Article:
Matich secured a meeting with (Associate Health Minister) Dunne, known for his vehement opposition to legalizing cannabis. "Dunne listened and showed compassion. To my surprise he immediately tasked a working group within the ministry to meet with us and engage in developing our initiatives. A key component was to educate individuals on medical cannabis, so we immediately brought in United Patients Group."

The policy briefing was hosted by the NZ Drug Foundation which functions as a charitable trust dedicated to advocating for evidence-based drug policies. Ross Bell, Executive Director for the NZ Drug Foundation said, "Across the globe there's a tremendous amount of new research coming up surrounding medical cannabis, and some of the research appears to be very promising." Bell stresses that at the core of the matter are the people of New Zealand, who are living with medical conditions that many of them feel may benefit from medical cannabis. "We're thrilled to be working with experts from around the world, like United Patients Group, to address how to specifically deliver a medicine such as cannabis and to what type of medical condition while working through some of the political realities we face, just like any other nation at this time."

In addition to United Patients Group, participants from the historic policy briefing included:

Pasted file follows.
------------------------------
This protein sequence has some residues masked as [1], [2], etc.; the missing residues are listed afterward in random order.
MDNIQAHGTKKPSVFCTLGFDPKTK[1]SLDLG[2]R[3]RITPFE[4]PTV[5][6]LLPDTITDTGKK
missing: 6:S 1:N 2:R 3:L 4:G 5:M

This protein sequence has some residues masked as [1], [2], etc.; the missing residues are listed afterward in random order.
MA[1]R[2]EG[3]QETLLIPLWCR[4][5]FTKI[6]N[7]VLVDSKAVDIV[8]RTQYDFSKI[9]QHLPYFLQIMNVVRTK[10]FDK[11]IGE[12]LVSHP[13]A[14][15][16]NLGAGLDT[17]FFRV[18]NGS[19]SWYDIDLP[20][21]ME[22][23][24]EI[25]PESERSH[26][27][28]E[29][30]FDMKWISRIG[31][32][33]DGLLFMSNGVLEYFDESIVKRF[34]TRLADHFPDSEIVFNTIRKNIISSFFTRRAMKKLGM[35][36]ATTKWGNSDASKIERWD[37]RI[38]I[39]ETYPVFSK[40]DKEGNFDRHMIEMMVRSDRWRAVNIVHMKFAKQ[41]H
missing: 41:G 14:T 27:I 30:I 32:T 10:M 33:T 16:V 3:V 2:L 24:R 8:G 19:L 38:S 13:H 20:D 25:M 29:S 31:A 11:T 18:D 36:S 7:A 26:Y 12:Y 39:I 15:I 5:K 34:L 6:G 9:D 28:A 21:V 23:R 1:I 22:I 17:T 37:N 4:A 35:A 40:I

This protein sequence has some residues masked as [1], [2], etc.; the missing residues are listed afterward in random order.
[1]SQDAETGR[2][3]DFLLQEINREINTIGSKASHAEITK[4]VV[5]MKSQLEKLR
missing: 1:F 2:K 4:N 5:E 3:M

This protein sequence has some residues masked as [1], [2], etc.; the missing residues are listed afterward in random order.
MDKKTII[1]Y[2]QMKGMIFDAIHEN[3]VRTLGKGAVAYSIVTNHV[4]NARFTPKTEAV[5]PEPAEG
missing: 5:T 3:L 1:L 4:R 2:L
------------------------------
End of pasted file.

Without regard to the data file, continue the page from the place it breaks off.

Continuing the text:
- Toni-Marie Matich - Co-Founder and CEO, United in Compassion NZ Charitable Trust
- Ross Bell – Executive Director of the NZ Drug Foundation
- Dr. Russell Wills – The Children's Commissioner (New Zealand)
- Dr. Alan Shackelford – Harvard-trained physician and medical cannabis researcher who came to worldwide prominence as the doctor who successfully treated Charlotte Figi, the Colorado child suffering from 300 grand mal seizures a week
- Dr. Bonni Goldstein - Medical Director of Canna-Centers, a medical practice in California devoted to educating patients about the use of cannabis for serious and chronic medical conditions
- Lucy Haslam – Co-Founder and Director, United In Compassion Australia
- Troy Langman - Co-Founder and Director, United In Compassion Australia and New Zealand
- Knut Ratzeberg - Laboratory Director, Medical Cannabis Services (AU)
- Dr. Helga Seyler – Liaison between The University of Sydney and Commonwealth Scientific and Industrial Research Organization (CSIRO)
- Nevil Schoenmaker - Founded 'The Seed Bank' in Holland in 1984, and was one of the first legal producers of cannabis seeds

ends